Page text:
There’s nothing “micro” about the impact of microaggressions. Rooted in unconscious bias, microaggressions are everyday slights, snubs or insults — often unintentional and well-intended — that communicate hostile, derogatory or negative messages to individuals of a marginalized group. Training employees to recognize and safely respond to microaggressions in the workplace is one of the proactive steps organizations can take to raise awareness and stop these negative behaviors that can cause real harm and undermine efforts to foster an inclusive and respectful workplace.
What are different forms of microaggressions?
Microaggressions are often based on someone’s race, ethnicity, religion, gender, sexual orientation, disability, age or other characteristics. When microaggressions persist, people on the receiving end may feel judged, misunderstood, excluded, unwelcome and unsafe. Employees who are subjected to microaggressions often become disengaged at work, experience burnout and other mental and physical health issues.
Microaggressions can take many different forms. The three main categories are verbal, nonverbal and environmental.
- Verbal microaggressions – A verbal microaggression is a comment or question that belittles members of a certain marginalized group or perpetuates a stereotype. For example, telling a Black co-worker, “You’re so articulate” or asking an Asian colleague, “How long have you been in the United States?”
- Nonverbal microaggressions – Nonverbal microaggressions are expressed through body language, facial expressions or gestures that convey hurtful or discriminatory messages to a certain group of people. For example, eye rolling at older co-workers’ stories or holding a handbag closer to one’s body when a person of color approaches.
- Environmental microaggressions – Environmental microaggressions occur on a systemic level, such as a work environment that belittles women or makes marginalized or underrepresented groups feel unwelcome.
When and how to respond to microaggressions
Even folks with the best intentions can make mistakes and inadvertently say or do something hurtful. Microaggressions training helps employees understand what microaggressions are, how to identify different forms of microaggressions and practical ways to prevent them from reoccurring.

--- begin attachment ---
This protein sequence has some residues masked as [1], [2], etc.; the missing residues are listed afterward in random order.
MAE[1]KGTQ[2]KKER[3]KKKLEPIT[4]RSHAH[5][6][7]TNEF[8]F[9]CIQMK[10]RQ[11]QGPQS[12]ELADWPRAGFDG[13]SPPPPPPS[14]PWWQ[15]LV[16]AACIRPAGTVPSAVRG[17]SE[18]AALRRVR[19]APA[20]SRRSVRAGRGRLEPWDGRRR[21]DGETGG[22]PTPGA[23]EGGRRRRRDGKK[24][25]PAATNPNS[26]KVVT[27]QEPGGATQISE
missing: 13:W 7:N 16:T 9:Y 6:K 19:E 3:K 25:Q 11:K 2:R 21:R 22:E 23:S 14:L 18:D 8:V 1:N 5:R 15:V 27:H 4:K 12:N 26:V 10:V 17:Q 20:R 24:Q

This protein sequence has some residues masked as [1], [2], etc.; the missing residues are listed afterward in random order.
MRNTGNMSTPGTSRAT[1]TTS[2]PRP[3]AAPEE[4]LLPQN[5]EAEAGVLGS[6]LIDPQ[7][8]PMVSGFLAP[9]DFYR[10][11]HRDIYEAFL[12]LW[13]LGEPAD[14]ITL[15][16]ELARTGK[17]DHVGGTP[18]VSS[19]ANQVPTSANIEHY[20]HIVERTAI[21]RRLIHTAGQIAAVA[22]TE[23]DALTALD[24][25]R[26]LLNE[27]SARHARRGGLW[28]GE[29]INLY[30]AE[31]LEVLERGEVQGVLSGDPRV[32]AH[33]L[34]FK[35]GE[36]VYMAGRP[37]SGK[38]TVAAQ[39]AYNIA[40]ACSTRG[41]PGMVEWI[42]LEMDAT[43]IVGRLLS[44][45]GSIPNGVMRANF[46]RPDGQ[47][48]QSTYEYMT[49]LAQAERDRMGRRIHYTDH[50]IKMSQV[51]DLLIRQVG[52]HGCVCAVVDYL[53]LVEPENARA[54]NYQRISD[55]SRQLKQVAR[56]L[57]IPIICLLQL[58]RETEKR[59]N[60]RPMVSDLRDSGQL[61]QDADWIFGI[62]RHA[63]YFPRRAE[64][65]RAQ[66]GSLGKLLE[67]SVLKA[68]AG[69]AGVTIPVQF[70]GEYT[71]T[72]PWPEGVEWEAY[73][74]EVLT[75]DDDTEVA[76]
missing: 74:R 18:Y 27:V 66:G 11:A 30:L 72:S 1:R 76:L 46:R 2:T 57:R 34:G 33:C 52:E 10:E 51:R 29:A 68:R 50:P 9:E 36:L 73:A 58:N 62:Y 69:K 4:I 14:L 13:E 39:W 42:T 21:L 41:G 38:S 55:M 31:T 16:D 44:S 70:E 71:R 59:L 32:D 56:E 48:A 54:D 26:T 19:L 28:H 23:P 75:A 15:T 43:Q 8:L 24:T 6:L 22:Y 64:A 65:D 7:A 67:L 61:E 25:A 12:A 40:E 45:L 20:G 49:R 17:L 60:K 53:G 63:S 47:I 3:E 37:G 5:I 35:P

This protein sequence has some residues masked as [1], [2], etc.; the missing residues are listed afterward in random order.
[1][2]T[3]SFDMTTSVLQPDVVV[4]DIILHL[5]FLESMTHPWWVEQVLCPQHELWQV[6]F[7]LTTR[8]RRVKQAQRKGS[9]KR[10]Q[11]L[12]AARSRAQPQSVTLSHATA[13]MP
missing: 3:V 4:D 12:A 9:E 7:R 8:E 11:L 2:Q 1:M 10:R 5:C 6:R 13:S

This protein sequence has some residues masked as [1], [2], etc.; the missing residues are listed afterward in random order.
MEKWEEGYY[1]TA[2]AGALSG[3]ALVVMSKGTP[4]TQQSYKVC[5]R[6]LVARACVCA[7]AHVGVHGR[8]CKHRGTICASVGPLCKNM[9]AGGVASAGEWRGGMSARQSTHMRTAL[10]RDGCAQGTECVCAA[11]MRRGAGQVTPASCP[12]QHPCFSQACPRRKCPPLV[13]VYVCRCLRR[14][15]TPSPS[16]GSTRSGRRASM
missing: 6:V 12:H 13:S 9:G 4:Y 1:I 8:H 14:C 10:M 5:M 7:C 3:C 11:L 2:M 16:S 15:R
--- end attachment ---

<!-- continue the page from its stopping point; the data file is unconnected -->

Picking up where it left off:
For targets of microaggressions, training offers insights and practical tips for deciding when and how to react. Whether responding immediately or later, it’s important to stay calm and explain to the microaggressor why their comments are offensive, without putting them on the defensive, and help them become more aware and empathetic. Underrepresented people should also be empowered to be an ally to members of their group, and support other marginalized colleagues.
For bystanders of microaggressions, it’s knowing how and when to apply bystander intervention techniques, and showing support for co-workers who are on the receiving end of microaggressions. Training can also help people who regularly commit microaggressions become more aware of their behavior and its harmful effects and develop empathy and respect for co-workers from other cultures, backgrounds and experiences.
Left unchecked, microaggressions take a toll on employees’ health and wellbeing and undermine DEI progress. As part of fostering a respectful, inclusive work culture, microaggressions training raises awareness of these everyday slights, indignities and insults, and helps to empower employees to stop microaggressions and be allies to marginalized or underrepresented co-workers.
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